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I am grateful for the trust you had in me

When you tell your child that you enjoy what they’re doing or how they’re acting, you’re giving them praise. Praise builds your child’s self-esteem and confidence.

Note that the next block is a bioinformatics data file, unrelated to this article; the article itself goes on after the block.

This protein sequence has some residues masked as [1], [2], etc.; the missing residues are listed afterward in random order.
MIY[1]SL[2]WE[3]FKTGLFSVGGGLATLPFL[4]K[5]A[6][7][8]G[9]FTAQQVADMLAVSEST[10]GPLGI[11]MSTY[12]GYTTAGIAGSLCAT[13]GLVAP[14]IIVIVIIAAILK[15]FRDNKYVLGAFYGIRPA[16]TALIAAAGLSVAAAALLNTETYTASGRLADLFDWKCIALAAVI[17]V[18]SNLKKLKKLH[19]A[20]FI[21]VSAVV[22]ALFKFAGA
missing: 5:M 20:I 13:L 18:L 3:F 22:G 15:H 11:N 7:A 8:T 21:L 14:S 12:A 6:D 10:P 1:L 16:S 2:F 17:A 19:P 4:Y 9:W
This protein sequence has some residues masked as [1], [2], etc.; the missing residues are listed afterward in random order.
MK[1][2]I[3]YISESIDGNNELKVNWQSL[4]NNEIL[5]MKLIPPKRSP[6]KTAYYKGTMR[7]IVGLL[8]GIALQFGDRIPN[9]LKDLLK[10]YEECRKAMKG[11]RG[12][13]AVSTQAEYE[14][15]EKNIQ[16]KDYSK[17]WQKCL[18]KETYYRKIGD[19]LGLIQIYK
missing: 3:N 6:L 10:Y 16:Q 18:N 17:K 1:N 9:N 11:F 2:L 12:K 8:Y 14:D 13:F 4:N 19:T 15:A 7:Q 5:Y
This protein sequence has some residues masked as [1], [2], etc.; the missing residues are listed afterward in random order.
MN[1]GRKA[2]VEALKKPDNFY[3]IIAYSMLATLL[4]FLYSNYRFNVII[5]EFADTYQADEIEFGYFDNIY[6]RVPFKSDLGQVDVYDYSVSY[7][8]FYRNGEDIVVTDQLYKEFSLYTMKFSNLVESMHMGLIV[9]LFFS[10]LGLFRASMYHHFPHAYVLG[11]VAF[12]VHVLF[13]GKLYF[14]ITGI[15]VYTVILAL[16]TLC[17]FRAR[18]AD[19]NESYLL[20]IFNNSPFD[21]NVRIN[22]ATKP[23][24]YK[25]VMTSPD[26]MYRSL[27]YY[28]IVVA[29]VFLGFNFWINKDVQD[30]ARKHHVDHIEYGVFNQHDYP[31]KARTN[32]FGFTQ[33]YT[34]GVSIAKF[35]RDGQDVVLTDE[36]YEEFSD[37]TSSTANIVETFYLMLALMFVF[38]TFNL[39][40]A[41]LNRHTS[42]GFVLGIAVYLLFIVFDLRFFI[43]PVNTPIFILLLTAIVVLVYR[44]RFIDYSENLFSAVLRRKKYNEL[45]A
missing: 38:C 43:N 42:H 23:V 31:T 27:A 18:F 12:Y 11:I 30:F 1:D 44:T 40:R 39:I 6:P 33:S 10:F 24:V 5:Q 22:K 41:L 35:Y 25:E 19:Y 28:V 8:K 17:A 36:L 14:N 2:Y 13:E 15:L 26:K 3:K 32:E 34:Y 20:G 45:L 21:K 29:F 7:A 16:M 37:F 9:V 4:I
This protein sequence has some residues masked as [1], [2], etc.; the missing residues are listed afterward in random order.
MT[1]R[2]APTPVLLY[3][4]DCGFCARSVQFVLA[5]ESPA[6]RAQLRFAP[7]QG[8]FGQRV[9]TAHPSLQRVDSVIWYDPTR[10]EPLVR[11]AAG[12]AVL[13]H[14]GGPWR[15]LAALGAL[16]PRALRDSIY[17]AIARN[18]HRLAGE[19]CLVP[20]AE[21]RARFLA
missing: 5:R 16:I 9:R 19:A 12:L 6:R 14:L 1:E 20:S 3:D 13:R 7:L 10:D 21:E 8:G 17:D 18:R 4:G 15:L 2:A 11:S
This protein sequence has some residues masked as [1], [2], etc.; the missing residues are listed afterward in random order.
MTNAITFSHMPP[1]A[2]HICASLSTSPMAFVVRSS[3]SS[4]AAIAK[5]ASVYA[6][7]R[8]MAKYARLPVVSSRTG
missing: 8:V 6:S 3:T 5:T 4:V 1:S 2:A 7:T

You’re teaching your youngster how to think and speak favorably about themselves by utilizing praise. You’re assisting your child in learning to recognize and appreciate their accomplishments. Children of various ages can be praised for various accomplishments. A younger youngster can be praised for sharing or leaving the park when asked. You can congratulate an adolescent for being home on time or starting schoolwork without being reminded. When you give your child descriptive praise, you tell them exactly what you enjoy. ‘I admire how you’ve organized things in your room,’ for example. This enables your child to comprehend exactly what they’ve accomplished. It’s also more sincere than general compliments such as ‘You’re a good boy.’ Encouragement is praise for effort, such as “You worked really hard on that math homework, and it turned out well.” Praise for effort can drive and inspire your youngster to work harder in the future. Encouragement can even be used before your child achieves anything. ‘Show me how well you can put your toys away,’ for example, or ‘I understand you’re scared about the test, but you’ve studied diligently.’ Whatever happens, you’ve given it your all.’ Some kids, particularly those who are less self-assured, require more support than others. Children are more likely to consider trying hard as a good thing in and of itself when praise is focused on effort. They’re also more inclined to persevere and remain hopeful in the face of adversity. A reward is given as a result of good behavior. It’s a method of saying “Properly done” to your child when he or she has done something nice or behaved well. It could be a gift, a surprise, or an additional benefit. You could, for example, let your child choose what to eat for dinner as a reward for keeping their room tidy.

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